Blake, A.J., L.M. Dosdall, and B.A. Keddie. 2011. Bottom-up effects of Brassica napus nutrition on the oviposition preference and larval performance of Ceutorhynchus obstrictus (Coleoptera: Curculionidae). Arthropod-Plant Interac. 5:39-48.
Buntin, G.D., J.P. McCaffrey, P.L. Raymer, and J. Romero. 1995. Quality and germination of rapeseed and canola seed damaged by adult cabbage seedpod weevil, Ceutorhynchus assimilis (Paykull) [Coleoptera: Curculionidae]. Can. J. Plant Sci. 75:539-541.
Butts, R.A., and J.R. Byers. 1996. Cabbage seedpod weevil: A potential new pest of canola in southern Alberta. Pest Manag. News 8:5.
Cárcamo, H.A., R. Dunn, L.M. Dosdall, and O. Olfert. 2007a. Managing cabbage seedpod weevil in canola using a trap crop – a commercial field-scale study in western Canada. Crop Prot. 26:1325-1334.
Cárcamo, H.A., C.E. Herle, J. Otani, and S.M. McGinn. 2009. Cold hardiness and overwintering survival of the cabbage seedpod weevil, Ceutorhynchus obstrictus. Entomol. Exp. Appl. 133:223–231.
Dosdall, L.M., D. Moisey, H. Cárcamo, and R. Dunn. 2001. Cabbage seedpod weevil fact sheet. Alberta Agriculture, Food and Rural Development Agdex 622-21, 4 pp.
Dosdall, L.M., and D.W.A. Moisey. 2004. Developmental biology of the cabbage seedpod weevil, Ceutorhynchus obstrictus (Coleoptera: Curculionidae), in spring canola, Brassica napus, in western Canada. Ann. Entomol. Soc. Am. 97:458-465.
Dosdall, L.M., and L.S. Kott. 2006. Introgression of resistance to cabbage seedpod weevil to canola from yellow mustard. Crop Sci. 46:2437–2445.
Dosdall, L.M., B. J. Ulmer, G. A. P. Gibson, and H. A. Cárcamo. 2006a. The spatio-temporal distribution dynamics of the cabbage seedpod weevil, Ceutorhynchus obstrictus (Coleoptera: Curculionidae), and its larval parasitoids in canola in western Canada. Biocontrol Sci. Technol. 16:987-1006.
Dosdall, L.M., D. Moisey, L. Kott, B.A. Keddie, A. Good, H. Rahman, P.G. Mason, O. Olfert, H. Cárcamo, U. Kuhlmann, R. McKenzie, M. Hartman, K. Fry, H. Philip, J. McCaffrey. 2006b. Integrated Management of the Cabbage Seedpod Weevil. Univ. Alberta Tech. Rep.,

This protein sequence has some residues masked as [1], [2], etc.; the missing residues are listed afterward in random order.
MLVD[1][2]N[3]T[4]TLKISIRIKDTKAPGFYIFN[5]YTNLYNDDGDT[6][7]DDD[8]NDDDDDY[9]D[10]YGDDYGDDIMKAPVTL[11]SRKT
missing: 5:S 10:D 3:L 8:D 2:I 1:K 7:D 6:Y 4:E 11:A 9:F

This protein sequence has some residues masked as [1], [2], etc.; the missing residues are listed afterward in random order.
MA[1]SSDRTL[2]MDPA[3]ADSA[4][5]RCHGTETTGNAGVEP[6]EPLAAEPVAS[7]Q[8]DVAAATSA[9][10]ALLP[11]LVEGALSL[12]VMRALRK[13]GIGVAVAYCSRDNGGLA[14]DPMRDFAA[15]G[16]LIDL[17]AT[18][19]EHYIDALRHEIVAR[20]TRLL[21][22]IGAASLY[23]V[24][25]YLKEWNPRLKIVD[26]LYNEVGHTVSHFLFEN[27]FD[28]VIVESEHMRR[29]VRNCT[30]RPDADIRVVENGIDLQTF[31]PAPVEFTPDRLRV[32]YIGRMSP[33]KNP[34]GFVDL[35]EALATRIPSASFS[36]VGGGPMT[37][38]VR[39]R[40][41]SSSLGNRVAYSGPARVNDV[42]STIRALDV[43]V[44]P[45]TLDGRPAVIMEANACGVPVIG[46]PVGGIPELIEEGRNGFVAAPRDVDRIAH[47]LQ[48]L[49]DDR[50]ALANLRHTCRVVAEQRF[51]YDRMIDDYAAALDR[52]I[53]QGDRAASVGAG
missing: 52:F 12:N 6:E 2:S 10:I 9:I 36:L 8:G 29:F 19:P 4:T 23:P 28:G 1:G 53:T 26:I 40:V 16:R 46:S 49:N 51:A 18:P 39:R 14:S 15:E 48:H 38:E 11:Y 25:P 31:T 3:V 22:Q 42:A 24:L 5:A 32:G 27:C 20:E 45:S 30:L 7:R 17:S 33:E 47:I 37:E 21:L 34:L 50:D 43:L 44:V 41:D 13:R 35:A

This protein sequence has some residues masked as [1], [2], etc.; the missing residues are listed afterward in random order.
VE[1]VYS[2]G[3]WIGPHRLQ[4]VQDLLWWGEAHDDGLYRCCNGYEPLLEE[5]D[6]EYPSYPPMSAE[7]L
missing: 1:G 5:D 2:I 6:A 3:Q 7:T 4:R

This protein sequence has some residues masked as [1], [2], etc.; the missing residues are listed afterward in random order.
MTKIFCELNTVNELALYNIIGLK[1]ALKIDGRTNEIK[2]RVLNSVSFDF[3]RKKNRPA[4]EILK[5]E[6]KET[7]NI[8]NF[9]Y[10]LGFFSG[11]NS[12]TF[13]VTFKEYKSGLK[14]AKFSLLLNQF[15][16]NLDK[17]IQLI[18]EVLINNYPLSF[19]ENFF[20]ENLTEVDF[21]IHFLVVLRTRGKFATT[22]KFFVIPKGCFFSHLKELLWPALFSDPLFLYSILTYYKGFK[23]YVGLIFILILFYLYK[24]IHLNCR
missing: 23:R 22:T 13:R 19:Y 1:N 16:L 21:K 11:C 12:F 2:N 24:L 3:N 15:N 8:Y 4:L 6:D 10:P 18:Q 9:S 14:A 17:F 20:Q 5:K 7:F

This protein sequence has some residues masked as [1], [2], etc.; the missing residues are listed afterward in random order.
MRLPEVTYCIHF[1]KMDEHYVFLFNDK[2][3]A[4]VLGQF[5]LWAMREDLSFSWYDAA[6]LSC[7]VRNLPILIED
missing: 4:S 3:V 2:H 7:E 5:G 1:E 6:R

Dosdall, L.M., G.A.P. Gibson, O. Olfert, B.A. Keddie, and B.J. Ulmer. 2007. Contributions to the life history, host range, and distribution of Necremnus tidius (Walker) (Hymenoptera: Eulophidae). Ann. Entomol. Soc. Amer. 100:861-868.
Dosdall, L.M. 2009. Responses of the cabbage seedpod weevil,Ceutorhynchus obstrictus (Marsham) (Coleoptera: Curculionidae), to seed treatments of canola (Brassica napus L.) with the neonicotinoid compounds clothianidin and imidacloprid. Pest Manag. Sci. 65:1329-1336.
Dosdall, L.M., G.A.P. Gibson, O.O. Olfert, and P.G. Mason. 2009. Responses of Chalcidoidea (Hymenoptera) parasitoids to invasion of the cabbage seedpod weevil (Coleoptera: Curculionidae) in western Canada. Biol. Inv. 11:109-125.
Fox, A.S., and L.M. Dosdall. 2003. Reproductive biology of Ceutorhynchus obstrictus (Coleoptera: Curculionidae) on wild and cultivated Brassicaceae in southern Alberta. J. Entomol. Sci. 38:365-376.
Fox, A.S., S.R. Shaw, L.M. Dosdall, and B. Lee. 2004. Microctonus melanopus (Ruthe) (Hymenoptera: Braconidae), a parasitoid of adult cabbage seedpod weevil (Coleoptera: Curculionidae): Distribution in southern Alberta and female diagnosis. J. Entomol. Sci. 39:350-361.
Gibson, G.A.P., H. Baur, B. Ulmer, L. Dosdall, and F. Muller. 2005. On the misidentification of chalcid (Hymenoptera: Chalcidoidea) parasitoids of the cabbage seedpod weevil (Coleoptera: Curculionidae) in North America. Can. Entomol. 137:381-403.
Tansey, J.A., L.M. Dosdall, A. Keddie, and O. Olfert. 2010a. Flight activity and dispersal of the cabbage seedpod weevil (Coleoptera: Curculionidae) are related to atmospheric conditions. Environ. Ent. 39:1092-1100.
Ulmer, B.J., and L.M. Dosdall. 2006. Spring emergence biology of the cabbage seedpod weevil (Coleoptera: Curculionidae). Ann. Entomol. Soc. Amer. 99:64-69.